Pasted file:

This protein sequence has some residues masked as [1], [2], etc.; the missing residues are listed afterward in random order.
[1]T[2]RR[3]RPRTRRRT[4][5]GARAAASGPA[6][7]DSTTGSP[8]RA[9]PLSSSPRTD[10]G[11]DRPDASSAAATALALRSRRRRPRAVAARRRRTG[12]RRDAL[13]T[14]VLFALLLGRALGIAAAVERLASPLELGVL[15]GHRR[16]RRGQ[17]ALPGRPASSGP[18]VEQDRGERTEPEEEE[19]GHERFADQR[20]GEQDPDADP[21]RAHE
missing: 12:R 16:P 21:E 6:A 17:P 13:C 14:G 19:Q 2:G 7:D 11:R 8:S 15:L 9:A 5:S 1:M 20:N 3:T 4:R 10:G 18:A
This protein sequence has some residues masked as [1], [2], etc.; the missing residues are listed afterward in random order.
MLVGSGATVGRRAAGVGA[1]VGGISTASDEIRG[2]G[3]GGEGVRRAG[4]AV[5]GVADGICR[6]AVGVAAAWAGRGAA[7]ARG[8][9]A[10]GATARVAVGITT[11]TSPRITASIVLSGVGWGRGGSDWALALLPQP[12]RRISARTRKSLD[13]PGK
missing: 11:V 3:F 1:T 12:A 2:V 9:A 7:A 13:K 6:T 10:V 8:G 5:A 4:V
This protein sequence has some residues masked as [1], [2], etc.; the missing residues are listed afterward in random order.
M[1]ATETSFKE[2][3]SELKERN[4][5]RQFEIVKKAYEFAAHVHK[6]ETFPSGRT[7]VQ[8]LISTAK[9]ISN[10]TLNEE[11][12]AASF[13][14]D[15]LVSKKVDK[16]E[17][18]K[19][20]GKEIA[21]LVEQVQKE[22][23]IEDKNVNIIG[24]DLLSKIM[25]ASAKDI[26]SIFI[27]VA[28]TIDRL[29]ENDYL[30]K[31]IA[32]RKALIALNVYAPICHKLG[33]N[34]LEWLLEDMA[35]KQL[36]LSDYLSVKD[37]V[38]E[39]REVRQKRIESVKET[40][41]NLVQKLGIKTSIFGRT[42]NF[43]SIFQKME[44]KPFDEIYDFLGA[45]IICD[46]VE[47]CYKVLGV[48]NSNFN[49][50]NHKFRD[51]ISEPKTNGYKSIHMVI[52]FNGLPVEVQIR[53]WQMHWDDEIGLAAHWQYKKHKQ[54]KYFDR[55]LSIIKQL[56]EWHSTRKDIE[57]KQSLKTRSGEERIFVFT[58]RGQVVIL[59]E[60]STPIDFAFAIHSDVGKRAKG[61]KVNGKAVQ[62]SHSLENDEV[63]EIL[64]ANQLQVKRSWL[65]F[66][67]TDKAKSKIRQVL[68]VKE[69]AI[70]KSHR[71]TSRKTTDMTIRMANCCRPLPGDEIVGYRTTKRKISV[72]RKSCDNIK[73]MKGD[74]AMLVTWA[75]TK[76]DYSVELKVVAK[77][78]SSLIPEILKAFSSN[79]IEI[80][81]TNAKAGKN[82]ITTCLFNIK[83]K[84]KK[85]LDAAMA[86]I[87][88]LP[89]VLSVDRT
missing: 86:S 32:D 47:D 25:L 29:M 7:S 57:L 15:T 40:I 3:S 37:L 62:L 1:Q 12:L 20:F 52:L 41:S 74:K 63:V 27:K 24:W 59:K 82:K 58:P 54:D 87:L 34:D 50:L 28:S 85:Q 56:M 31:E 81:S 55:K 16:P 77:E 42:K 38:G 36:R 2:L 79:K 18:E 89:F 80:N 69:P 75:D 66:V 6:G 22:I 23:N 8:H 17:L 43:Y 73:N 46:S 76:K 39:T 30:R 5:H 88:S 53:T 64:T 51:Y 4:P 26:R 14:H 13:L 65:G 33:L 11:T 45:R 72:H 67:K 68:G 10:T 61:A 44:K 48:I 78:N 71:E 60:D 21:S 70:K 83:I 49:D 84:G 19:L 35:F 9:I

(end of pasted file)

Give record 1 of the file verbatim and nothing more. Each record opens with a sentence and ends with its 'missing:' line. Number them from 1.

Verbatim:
This protein sequence has some residues masked as [1], [2], etc.; the missing residues are listed afterward in random order.
[1]T[2]RR[3]RPRTRRRT[4][5]GARAAASGPA[6][7]DSTTGSP[8]RA[9]PLSSSPRTD[10]G[11]DRPDASSAAATALALRSRRRRPRAVAARRRRTG[12]RRDAL[13]T[14]VLFALLLGRALGIAAAVERLASPLELGVL[15]GHRR[16]RRGQ[17]ALPGRPASSGP[18]VEQDRGERTEPEEEE[19]GHERFADQR[20]GEQDPDADP[21]RAHE
missing: 12:R 16:P 21:E 6:A 17:P 13:C 14:G 19:Q 2:G 7:D 11:R 8:S 15:L 9:A 5:S 1:M 20:N 3:T 4:R 10:G 18:A